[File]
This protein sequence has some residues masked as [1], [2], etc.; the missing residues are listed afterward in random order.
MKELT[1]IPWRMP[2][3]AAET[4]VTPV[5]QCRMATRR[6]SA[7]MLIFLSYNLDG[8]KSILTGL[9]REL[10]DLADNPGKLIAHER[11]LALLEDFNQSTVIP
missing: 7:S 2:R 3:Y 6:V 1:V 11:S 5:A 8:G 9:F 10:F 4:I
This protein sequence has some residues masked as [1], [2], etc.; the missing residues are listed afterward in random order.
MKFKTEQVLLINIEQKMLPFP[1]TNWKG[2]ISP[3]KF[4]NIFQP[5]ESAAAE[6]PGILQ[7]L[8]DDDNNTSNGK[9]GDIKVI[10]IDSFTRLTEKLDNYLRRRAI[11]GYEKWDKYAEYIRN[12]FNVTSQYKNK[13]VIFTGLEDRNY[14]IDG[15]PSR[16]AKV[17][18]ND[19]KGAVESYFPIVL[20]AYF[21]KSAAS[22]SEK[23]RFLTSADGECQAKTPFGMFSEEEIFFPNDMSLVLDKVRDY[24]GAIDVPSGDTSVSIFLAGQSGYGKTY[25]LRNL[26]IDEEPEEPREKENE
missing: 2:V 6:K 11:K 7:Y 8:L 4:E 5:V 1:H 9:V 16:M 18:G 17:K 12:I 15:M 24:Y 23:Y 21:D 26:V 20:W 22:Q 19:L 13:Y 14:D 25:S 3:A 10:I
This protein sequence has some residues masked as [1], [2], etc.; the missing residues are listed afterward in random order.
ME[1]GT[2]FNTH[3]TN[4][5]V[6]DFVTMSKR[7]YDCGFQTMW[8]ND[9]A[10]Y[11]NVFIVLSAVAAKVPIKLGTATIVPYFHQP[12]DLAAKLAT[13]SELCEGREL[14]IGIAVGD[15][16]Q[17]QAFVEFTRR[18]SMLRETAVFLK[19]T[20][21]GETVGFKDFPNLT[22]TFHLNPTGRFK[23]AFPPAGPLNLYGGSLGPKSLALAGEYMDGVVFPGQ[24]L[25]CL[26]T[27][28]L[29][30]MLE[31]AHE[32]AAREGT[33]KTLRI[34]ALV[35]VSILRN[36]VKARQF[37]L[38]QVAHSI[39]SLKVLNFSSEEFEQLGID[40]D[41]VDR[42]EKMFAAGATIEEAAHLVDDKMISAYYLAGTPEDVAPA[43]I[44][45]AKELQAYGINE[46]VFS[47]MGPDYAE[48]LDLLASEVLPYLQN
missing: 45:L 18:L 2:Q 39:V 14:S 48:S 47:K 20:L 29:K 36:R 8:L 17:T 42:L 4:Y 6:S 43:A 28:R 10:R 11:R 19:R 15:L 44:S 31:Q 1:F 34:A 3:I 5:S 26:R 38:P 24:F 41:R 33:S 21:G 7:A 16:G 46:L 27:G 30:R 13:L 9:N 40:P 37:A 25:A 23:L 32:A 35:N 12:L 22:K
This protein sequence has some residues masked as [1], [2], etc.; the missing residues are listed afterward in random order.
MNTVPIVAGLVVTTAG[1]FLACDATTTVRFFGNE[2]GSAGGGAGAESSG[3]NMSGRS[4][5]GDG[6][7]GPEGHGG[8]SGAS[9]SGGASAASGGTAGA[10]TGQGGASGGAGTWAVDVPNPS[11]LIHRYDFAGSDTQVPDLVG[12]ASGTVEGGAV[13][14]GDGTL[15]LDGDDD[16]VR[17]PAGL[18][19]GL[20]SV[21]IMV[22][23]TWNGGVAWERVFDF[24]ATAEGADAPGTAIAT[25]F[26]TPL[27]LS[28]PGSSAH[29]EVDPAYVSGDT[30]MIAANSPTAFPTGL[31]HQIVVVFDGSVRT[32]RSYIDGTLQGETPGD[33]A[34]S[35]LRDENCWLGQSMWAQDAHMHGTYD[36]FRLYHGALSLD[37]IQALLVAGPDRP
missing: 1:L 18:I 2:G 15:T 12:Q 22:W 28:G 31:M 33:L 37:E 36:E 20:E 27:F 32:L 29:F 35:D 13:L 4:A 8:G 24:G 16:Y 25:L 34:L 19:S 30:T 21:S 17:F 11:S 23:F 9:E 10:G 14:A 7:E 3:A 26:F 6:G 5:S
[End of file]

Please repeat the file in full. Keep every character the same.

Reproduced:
This protein sequence has some residues masked as [1], [2], etc.; the missing residues are listed afterward in random order.
MKELT[1]IPWRMP[2][3]AAET[4]VTPV[5]QCRMATRR[6]SA[7]MLIFLSYNLDG[8]KSILTGL[9]REL[10]DLADNPGKLIAHER[11]LALLEDFNQSTVIP
missing: 7:S 2:R 3:Y 6:V 1:V 11:S 5:A 8:G 9:F 10:F 4:I
This protein sequence has some residues masked as [1], [2], etc.; the missing residues are listed afterward in random order.
MKFKTEQVLLINIEQKMLPFP[1]TNWKG[2]ISP[3]KF[4]NIFQP[5]ESAAAE[6]PGILQ[7]L[8]DDDNNTSNGK[9]GDIKVI[10]IDSFTRLTEKLDNYLRRRAI[11]GYEKWDKYAEYIRN[12]FNVTSQYKNK[13]VIFTGLEDRNY[14]IDG[15]PSR[16]AKV[17][18]ND[19]KGAVESYFPIVL[20]AYF[21]KSAAS[22]SEK[23]RFLTSADGECQAKTPFGMFSEEEIFFPNDMSLVLDKVRDY[24]GAIDVPSGDTSVSIFLAGQSGYGKTY[25]LRNL[26]IDEEPEEPREKENE
missing: 2:V 6:K 11:K 7:Y 8:L 4:E 5:V 1:H 9:V 16:M 18:G 17:K 12:I 15:M 24:Y 23:Y 21:D 26:V 20:W 22:Q 19:L 13:Y 14:D 25:S 3:A 10:I
This protein sequence has some residues masked as [1], [2], etc.; the missing residues are listed afterward in random order.
ME[1]GT[2]FNTH[3]TN[4][5]V[6]DFVTMSKR[7]YDCGFQTMW[8]ND[9]A[10]Y[11]NVFIVLSAVAAKVPIKLGTATIVPYFHQP[12]DLAAKLAT[13]SELCEGREL[14]IGIAVGD[15][16]Q[17]QAFVEFTRR[18]SMLRETAVFLK[19]T[20][21]GETVGFKDFPNLT[22]TFHLNPTGRFK[23]AFPPAGPLNLYGGSLGPKSLALAGEYMDGVVFPGQ[24]L[25]CL[26]T[27][28]L[29][30]MLE[31]AHE[32]AAREGT[33]KTLRI[34]ALV[35]VSILRN[36]VKARQF[37]L[38]QVAHSI[39]SLKVLNFSSEEFEQLGID[40]D[41]VDR[42]EKMFAAGATIEEAAHLVDDKMISAYYLAGTPEDVAPA[43]I[44][45]AKELQAYGINE[46]VFS[47]MGPDYAE[48]LDLLASEVLPYLQN
missing: 45:L 18:L 2:Q 39:V 14:S 48:S 47:K 20:L 29:K 36:R 8:L 17:T 42:L 4:Y 6:S 43:A 28:R 10:R 11:R 19:R 15:L 44:S 31:Q 1:F 34:A 3:I 5:S 26:R 38:P 24:F 41:R 33:S 21:G 7:A 16:G 46:L 27:G 30:R 13:L 9:N 40:P 37:A 25:A 23:L 32:A 35:N 12:L 22:K
This protein sequence has some residues masked as [1], [2], etc.; the missing residues are listed afterward in random order.
MNTVPIVAGLVVTTAG[1]FLACDATTTVRFFGNE[2]GSAGGGAGAESSG[3]NMSGRS[4][5]GDG[6][7]GPEGHGG[8]SGAS[9]SGGASAASGGTAGA[10]TGQGGASGGAGTWAVDVPNPS[11]LIHRYDFAGSDTQVPDLVG[12]ASGTVEGGAV[13][14]GDGTL[15]LDGDDD[16]VR[17]PAGL[18][19]GL[20]SV[21]IMV[22][23]TWNGGVAWERVFDF[24]ATAEGADAPGTAIAT[25]F[26]TPL[27]LS[28]PGSSAH[29]EVDPAYVSGDT[30]MIAANSPTAFPTGL[31]HQIVVVFDGSVRT[32]RSYIDGTLQGETPGD[33]A[34]S[35]LRDENCWLGQSMWAQDAHMHGTYD[36]FRLYHGALSLD[37]IQALLVAGPDRP
missing: 1:L 18:I 2:G 15:T 12:Q 22:W 28:G 31:M 33:L 37:E 36:E 20:E 27:F 32:L 29:F 35:D 13:L 4:A 8:G 24:G 16:Y 25:L 34:L 19:S 30:T 21:S 17:F 11:S 23:F 9:E 10:G 14:A 7:E 3:A 26:F 6:G 5:S